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Ohio's Public Universities Expand Out-Of-State Recruitment

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Ohio State
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As the number of graduating high school students shrinks and state funding becomes shaky, Ohio public colleges and universities seem to be turning to out-of-state students to help fill the gaps. The percentage of non-Ohio students attending public schools is rising. 

The number of students attending Ohio State’s Columbus campus has grown by about 6,500 students in the past decade. But the number of Ohio students on campus has remained flat, about 43,000. Those new students come from outside Ohio.

Since 2006, OSU has tripled its non-Ohio students.

“It was very intentional on our part,"said Dolan Evanovich, OSU’s vice president of strategic enrollment planning.

With state funding cuts, many public colleges around the country are looking to out-of-state students and their higher tuition.

But Evanovich said revenue is not driving OSU’s increase in non–Ohio students.  

“We wanted to make sure that we would be offsetting the demographic decline in the state of Ohio.”

Other Ohio public schools more freely admit money plays a big role in their recruitment. Out-of-state students, who can pay more than double what in-state students pay for tuition, provide added revenue.

“If we don’t look to other options, the choice is to shrink.”

Caroline Miller is vice provost for enrollment management at University of Cincinnati. Since 2006, the number of non-Ohio students at UC has increased by 58 percent. Today, out-of-state students make up about a fifth of the student body.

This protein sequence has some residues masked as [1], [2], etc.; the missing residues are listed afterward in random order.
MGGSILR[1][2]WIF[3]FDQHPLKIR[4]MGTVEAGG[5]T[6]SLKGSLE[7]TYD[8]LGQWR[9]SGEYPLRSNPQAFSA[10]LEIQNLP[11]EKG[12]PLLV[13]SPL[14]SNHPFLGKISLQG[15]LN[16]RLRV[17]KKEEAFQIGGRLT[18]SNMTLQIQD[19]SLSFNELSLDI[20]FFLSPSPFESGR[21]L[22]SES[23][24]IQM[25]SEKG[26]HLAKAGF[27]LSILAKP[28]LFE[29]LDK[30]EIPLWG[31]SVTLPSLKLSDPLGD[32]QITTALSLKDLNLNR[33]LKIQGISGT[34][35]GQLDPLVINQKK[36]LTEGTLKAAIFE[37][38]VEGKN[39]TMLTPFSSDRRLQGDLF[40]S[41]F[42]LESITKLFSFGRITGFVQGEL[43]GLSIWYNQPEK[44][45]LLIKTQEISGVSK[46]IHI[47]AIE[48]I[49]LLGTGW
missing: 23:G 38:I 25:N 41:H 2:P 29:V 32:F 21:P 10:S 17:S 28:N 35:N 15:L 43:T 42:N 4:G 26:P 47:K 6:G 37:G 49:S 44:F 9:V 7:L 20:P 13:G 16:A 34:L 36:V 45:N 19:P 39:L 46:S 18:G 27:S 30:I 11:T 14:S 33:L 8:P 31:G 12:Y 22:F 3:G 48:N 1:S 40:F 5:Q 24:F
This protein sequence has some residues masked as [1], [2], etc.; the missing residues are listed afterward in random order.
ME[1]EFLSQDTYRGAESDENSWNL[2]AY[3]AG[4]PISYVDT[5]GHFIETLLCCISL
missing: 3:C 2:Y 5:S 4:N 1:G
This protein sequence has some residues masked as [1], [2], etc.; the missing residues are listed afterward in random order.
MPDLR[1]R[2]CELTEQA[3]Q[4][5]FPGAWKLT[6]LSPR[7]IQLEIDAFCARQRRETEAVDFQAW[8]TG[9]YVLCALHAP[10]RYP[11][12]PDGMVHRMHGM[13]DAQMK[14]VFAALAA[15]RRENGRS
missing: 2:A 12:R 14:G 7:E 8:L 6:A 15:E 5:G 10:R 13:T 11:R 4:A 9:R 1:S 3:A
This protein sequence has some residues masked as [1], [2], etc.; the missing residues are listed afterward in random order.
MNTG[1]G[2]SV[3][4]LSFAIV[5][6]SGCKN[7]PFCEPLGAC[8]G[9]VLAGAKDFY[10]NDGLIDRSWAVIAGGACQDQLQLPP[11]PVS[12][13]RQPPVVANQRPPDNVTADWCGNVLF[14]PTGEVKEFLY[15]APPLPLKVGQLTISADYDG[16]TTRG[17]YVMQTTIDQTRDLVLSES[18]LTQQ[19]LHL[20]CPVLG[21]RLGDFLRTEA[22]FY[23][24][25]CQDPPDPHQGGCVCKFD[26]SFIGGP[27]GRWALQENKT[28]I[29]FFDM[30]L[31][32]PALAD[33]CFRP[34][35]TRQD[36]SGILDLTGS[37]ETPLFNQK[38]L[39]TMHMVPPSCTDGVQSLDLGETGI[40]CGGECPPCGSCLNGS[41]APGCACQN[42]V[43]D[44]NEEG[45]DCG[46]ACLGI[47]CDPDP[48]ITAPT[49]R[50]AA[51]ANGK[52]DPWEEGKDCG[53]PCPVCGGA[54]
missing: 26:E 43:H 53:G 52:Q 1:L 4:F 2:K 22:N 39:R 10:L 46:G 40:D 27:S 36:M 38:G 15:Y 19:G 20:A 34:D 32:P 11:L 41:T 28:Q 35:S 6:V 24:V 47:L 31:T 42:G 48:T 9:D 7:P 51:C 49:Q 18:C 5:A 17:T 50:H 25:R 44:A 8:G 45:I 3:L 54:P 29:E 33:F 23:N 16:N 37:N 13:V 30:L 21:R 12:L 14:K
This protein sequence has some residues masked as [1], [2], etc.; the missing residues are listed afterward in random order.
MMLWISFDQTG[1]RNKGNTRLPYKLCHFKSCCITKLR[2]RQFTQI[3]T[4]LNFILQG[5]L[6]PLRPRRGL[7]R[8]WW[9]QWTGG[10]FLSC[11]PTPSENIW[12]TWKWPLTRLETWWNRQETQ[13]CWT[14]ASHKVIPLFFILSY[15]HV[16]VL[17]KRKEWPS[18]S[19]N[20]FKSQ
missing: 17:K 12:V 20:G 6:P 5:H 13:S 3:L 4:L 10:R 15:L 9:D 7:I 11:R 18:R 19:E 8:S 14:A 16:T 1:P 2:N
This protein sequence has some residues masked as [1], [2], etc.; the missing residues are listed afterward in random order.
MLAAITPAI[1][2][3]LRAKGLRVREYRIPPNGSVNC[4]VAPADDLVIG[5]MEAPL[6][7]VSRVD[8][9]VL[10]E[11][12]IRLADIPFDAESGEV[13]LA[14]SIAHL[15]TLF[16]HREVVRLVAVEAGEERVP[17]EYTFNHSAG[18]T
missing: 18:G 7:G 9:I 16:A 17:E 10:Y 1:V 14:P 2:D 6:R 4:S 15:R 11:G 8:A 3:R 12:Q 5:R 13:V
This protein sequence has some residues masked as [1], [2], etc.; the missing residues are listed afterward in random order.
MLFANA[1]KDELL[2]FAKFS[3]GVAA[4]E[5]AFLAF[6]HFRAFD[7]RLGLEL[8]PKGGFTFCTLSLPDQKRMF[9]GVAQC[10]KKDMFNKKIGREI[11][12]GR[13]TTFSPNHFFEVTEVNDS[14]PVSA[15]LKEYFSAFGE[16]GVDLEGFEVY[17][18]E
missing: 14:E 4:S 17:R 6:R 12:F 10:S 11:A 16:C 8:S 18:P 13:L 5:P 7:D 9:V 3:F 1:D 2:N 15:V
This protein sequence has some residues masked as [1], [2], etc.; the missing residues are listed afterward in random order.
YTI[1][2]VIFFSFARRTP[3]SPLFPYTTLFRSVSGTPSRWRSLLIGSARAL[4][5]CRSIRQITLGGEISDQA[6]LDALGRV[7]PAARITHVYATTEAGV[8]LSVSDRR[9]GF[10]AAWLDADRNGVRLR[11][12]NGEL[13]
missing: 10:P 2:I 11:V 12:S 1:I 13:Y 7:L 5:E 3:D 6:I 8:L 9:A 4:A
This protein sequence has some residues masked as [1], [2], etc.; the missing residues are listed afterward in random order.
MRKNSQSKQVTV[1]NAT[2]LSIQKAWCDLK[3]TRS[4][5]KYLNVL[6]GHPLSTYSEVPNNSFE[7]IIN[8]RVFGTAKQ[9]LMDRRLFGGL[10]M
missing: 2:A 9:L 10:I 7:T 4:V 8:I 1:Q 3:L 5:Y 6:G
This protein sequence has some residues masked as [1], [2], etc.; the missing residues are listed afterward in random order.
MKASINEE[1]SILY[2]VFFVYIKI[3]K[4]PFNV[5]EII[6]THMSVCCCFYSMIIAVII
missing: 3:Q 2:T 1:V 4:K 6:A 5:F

While Miller said international and distance learning students account for much of that increase, she said in the last couple of years, "There's been a focus on domestic out-of-side students. There's small growth there, but hopefully an opening market."

The University of Cincinnati is not alone. Both Ohio University and Miami University increased out-of-state students by 46 percent in the past decade.

Ohio State aggressively recruits outside the state.  In addition to its international efforts, it has regional recruiters in L.A., Dallas, Atlanta, Chicago and New York.  OSU leaders say they want a diverse student body, including students like junior James Elli.

“I always wanted to get out of Minnesota just because the area never really bode well with me," Elli said. 

Elli said OSU wasn’t his first choice, but he qualified for $15,000 a year in scholarships. That reduced his tuition almost to in-state levels.  He likes the university’s diversity.

“Because if I went to Minnesota it would’ve been just like I was going to school in my backyard. And I feel like a lot of Ohio students might feel, too," he said. "So knowing that I’m experiencing that with people that are like me, out of state, it’s nice to know.”

There is some risk to recruiting out-of-state students. It’s twice as expensive. And students might leave after a year or two. UC’s Caroline Miller said, “What you have to hope is that the increase in the tuition that they pay and the likelihood they retain gives you payback.”

University leaders also fear out-of-state students will leave Ohio after they graduate.

Out-of-state recruitment seems to have paid off at Miami University. Even though it’s an Ohio public school, 40 percent of its students are from out of state. Michael Kabbaz is vice president of enrollment management.

“There’s no doubt that the belief that in a tight economic time, when it comes to state funding or without it being able to increase tuition, that the revenue has to come from somewhere and in an institution that is mostly driven by tuition revenue," Kabbaz said. "So the idea increasing our out-of-state students certainly provides support for us to be able to keep costs down overall and certainly for our in-state students, as well.”

Out-of-state students make up 28 percent of OSU’s enrollment.  Ohio State’s Dolan Evanovich will recommend non-Ohio students not exceed 35 percent of the incoming freshman class.

“Really balancing that access of the Ohio students to make sure we’re not displacing qualified Ohio students," he said. 

In case you’re wondering, OSU in-state tuition stands at about $10,000. Out- of-state tuition is about $26,000.